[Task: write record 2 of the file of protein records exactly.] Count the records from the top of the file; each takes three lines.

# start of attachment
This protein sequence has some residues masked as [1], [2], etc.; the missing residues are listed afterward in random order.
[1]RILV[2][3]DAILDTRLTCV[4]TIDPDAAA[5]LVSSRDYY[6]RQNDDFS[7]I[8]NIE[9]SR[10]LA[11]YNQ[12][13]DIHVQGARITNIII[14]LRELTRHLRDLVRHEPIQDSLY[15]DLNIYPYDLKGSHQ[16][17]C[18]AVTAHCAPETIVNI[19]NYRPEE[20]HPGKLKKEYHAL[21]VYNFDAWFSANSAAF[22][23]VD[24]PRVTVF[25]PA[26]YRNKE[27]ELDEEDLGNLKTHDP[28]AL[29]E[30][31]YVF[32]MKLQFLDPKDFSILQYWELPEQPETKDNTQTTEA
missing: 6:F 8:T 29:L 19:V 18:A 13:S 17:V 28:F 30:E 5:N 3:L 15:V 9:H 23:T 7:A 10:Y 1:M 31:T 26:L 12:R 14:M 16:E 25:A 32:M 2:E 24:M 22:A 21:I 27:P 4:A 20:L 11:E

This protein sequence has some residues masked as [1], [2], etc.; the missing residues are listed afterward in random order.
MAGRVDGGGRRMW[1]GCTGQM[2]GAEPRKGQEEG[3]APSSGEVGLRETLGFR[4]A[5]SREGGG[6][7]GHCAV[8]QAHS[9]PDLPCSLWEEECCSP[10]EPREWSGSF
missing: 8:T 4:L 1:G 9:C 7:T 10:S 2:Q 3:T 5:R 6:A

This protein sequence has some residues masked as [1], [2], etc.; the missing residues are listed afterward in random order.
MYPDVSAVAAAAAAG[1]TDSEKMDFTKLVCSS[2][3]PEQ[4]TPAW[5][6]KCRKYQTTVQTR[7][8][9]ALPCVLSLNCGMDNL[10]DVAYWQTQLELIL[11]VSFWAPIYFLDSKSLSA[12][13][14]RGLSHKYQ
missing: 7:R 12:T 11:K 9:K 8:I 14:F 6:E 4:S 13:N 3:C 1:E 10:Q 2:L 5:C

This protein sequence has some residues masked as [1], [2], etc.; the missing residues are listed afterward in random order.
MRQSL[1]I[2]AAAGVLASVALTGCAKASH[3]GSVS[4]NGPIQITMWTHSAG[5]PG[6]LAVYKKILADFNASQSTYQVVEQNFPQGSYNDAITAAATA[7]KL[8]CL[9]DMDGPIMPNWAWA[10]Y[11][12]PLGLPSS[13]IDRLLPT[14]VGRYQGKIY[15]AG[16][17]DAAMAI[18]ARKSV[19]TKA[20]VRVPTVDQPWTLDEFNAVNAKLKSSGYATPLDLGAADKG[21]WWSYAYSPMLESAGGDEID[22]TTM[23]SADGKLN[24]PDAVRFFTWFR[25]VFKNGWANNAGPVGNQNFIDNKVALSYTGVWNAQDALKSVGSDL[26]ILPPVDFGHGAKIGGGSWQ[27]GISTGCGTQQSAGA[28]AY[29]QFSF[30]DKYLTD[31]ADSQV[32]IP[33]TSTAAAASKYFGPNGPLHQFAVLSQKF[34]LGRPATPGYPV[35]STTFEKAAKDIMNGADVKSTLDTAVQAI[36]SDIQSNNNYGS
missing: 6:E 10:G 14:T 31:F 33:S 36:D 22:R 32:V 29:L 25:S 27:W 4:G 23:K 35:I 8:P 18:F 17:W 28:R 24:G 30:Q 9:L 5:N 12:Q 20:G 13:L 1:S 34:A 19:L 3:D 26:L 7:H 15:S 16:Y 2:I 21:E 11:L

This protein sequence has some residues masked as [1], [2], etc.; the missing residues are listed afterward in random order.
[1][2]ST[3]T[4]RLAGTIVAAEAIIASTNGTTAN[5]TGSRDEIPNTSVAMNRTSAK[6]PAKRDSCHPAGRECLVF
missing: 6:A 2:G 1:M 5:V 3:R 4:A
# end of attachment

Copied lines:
This protein sequence has some residues masked as [1], [2], etc.; the missing residues are listed afterward in random order.
MAGRVDGGGRRMW[1]GCTGQM[2]GAEPRKGQEEG[3]APSSGEVGLRETLGFR[4]A[5]SREGGG[6][7]GHCAV[8]QAHS[9]PDLPCSLWEEECCSP[10]EPREWSGSF
missing: 8:T 4:L 1:G 9:C 7:T 10:S 2:Q 3:T 5:R 6:A